through the slender trees-laced road
I wasn’t quite sure how to start the run down of my beautiful trip to Estonia, a country once under the rule of the Soviet Union and though it still retained its own charm and culture. But more on that just a little later. I decided to breakdown my trip by the four cities I visited, all in different parts of the country, and thus a very different experience in each.
My first stop on this trip was Otepää, about a 4-hour trip by car from Tallinn through what seemed like trees ready to peak for the spring season. With its close proximity to Finland and just a few longitudinal degrees north of Moscow, spring seemed like a tease away. With this in mind, I wasn’t hoping for very much when I initially planned a fine dining experience in the south of Estonia, I didn’t expect very much-to be quite frank. Estonia, formerly under the Soviet Union (and this time was quite possibly was during our greater pre-teen years-not too long ago for us to remember, but far enough for us not to car). Under the Soviets, availability of goods and services was limited and thus it was tough to develop and explore the gastronomic community. With that, chefs have not adapted, but kept with their roots to share what they remember and curated a cuisine that was so culturally pure-bringing out the flavors of what they knew. You wouldn’t believe what we found in Otepää!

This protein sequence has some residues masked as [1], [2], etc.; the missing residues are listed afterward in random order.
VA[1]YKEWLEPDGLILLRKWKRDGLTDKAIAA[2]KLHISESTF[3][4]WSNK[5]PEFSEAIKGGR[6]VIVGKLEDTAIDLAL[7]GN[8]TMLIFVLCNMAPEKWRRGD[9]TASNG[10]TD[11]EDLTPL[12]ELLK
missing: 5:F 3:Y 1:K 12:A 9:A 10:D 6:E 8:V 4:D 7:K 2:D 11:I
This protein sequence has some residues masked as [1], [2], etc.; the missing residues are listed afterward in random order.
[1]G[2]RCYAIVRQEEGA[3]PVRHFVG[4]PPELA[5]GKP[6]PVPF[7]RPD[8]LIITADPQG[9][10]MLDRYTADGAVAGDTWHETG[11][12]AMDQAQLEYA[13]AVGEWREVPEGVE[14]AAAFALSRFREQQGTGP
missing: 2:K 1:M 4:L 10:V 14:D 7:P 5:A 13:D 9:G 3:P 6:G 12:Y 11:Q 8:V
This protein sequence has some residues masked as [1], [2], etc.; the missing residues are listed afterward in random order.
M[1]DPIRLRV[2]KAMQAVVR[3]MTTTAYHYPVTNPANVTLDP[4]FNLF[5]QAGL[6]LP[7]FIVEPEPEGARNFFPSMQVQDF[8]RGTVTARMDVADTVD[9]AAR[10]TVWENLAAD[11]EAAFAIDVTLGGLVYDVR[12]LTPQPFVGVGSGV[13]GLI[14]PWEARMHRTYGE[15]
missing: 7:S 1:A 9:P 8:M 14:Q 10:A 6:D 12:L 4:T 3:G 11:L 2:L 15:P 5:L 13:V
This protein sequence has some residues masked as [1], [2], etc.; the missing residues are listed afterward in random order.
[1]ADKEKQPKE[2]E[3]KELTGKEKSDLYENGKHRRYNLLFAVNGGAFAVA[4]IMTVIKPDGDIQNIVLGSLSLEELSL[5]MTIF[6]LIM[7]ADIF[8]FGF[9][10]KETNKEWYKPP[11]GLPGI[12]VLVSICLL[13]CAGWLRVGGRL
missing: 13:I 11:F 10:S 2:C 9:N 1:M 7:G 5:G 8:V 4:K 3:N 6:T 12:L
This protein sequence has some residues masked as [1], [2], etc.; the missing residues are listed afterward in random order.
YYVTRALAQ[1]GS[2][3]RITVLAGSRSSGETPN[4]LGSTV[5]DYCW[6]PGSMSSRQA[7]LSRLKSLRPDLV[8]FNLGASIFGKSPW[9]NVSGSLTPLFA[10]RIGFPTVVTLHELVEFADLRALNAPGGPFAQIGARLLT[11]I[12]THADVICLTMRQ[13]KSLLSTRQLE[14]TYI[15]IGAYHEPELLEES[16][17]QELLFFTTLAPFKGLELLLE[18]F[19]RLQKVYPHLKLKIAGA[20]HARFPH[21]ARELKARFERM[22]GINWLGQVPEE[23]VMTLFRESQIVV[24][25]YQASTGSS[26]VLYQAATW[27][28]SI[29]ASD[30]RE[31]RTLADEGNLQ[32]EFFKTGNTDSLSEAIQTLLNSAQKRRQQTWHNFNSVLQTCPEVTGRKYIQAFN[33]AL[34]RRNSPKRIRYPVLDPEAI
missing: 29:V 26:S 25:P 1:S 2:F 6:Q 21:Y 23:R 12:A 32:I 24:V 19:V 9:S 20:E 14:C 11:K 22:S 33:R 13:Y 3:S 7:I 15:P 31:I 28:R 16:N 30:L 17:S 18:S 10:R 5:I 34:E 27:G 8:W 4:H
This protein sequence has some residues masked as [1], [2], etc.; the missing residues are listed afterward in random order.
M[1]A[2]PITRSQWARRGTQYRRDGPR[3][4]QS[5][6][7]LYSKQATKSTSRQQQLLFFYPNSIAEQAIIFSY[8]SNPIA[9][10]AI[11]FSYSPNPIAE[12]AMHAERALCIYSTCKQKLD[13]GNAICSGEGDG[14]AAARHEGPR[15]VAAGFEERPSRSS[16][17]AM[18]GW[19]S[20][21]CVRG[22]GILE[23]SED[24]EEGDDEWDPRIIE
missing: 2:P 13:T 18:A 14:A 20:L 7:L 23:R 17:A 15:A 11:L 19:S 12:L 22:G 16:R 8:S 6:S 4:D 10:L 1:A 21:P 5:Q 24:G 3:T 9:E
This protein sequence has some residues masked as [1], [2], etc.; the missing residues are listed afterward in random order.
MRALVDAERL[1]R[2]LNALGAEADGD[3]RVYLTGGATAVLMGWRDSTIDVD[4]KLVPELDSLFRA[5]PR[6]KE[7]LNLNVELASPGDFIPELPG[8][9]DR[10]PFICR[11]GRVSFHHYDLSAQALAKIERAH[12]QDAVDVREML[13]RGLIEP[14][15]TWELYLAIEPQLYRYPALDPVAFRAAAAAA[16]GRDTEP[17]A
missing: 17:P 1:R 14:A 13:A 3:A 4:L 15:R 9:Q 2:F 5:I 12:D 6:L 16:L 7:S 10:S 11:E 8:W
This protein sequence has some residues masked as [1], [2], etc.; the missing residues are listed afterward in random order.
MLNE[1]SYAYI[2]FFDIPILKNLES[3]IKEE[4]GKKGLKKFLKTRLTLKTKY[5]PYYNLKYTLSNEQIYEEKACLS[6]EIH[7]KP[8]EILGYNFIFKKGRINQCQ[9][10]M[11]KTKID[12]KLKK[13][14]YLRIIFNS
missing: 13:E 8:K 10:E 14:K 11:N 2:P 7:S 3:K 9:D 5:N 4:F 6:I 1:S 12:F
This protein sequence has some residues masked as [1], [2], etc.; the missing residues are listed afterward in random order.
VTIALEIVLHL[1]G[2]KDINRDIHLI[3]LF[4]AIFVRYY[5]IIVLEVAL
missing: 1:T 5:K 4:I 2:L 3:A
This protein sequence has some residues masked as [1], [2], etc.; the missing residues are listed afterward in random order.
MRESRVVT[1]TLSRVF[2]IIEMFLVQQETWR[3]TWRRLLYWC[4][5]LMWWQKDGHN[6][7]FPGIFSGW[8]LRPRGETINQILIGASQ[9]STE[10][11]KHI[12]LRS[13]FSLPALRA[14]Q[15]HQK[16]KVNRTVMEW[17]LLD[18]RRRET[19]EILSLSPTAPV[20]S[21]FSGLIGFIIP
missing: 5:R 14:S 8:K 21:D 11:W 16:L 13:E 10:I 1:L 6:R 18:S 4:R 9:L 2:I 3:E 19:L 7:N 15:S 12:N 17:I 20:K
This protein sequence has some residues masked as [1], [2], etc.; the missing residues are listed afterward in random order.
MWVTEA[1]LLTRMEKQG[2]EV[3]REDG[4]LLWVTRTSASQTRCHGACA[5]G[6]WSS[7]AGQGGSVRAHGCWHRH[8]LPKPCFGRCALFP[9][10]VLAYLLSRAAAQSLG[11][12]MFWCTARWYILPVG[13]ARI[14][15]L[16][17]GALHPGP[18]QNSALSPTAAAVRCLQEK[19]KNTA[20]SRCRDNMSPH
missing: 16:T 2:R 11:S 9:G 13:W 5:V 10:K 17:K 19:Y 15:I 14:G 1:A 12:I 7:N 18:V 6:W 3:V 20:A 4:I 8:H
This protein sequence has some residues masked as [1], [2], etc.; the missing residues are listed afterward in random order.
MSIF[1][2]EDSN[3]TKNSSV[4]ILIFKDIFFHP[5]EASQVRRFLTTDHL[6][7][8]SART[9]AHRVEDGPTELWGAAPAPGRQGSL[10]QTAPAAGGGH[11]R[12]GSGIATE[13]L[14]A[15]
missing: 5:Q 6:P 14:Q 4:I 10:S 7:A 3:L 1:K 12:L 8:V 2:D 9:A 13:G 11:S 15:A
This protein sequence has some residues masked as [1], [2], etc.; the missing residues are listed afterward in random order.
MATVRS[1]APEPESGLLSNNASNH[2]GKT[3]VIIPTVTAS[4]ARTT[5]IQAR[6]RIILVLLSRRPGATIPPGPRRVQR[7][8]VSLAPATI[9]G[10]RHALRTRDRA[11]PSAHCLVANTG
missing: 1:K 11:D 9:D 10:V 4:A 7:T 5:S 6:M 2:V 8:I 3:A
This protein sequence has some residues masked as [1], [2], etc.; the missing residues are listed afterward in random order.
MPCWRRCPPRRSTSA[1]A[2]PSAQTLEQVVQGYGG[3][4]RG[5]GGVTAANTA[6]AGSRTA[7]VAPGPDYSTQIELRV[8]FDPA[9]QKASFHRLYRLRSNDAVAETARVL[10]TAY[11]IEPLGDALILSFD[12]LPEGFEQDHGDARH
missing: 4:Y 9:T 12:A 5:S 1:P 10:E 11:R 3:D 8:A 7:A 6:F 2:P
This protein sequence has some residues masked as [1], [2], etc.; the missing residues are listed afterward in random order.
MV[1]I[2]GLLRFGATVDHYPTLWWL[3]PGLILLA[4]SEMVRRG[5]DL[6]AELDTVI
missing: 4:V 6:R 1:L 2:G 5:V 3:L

As we drove closer and closer to Otepää the trees became more dense and lush. My friend, Gerda, almost taking the blame that there was no hint of spring-kept mentioning that the bare branches allows me to look further and beyond. But the density of the tree branches did nothing, but impress me with their ever so magnificent sways and greets into the the little cabins parked next to vast lakes that seemed like enjoyable spots for summer barbecues.
Upon entering through a set of wooden gates and a very humble sign that read Tammuri Talu, we drove up to a grass-space between two homes it seems. Getting out I could only smell the faint salt from the water just down the road and felt a chill before hearing the barks of a welcoming dog to inform the chef that we have indeed arrived. On the right, I saw windows of a red barn-like home that had faded lace curtains. It felt warm and trusting and on the left was the restaurant. So simple with just tables and chairs enough to seat 25 and light from randomly cut out windows-the lines weren’t even and I realized only when trying to align my camera. It was just us in the restaurant and when we sat down with the chef who gave us a bit of a history of the farm did I realize we were sitting in what was once a grain storage facility that supplied and fed 4-generations. The walls adorned with family photos, out the window was the view of just miles of land.
visit Tammuri Talu online here.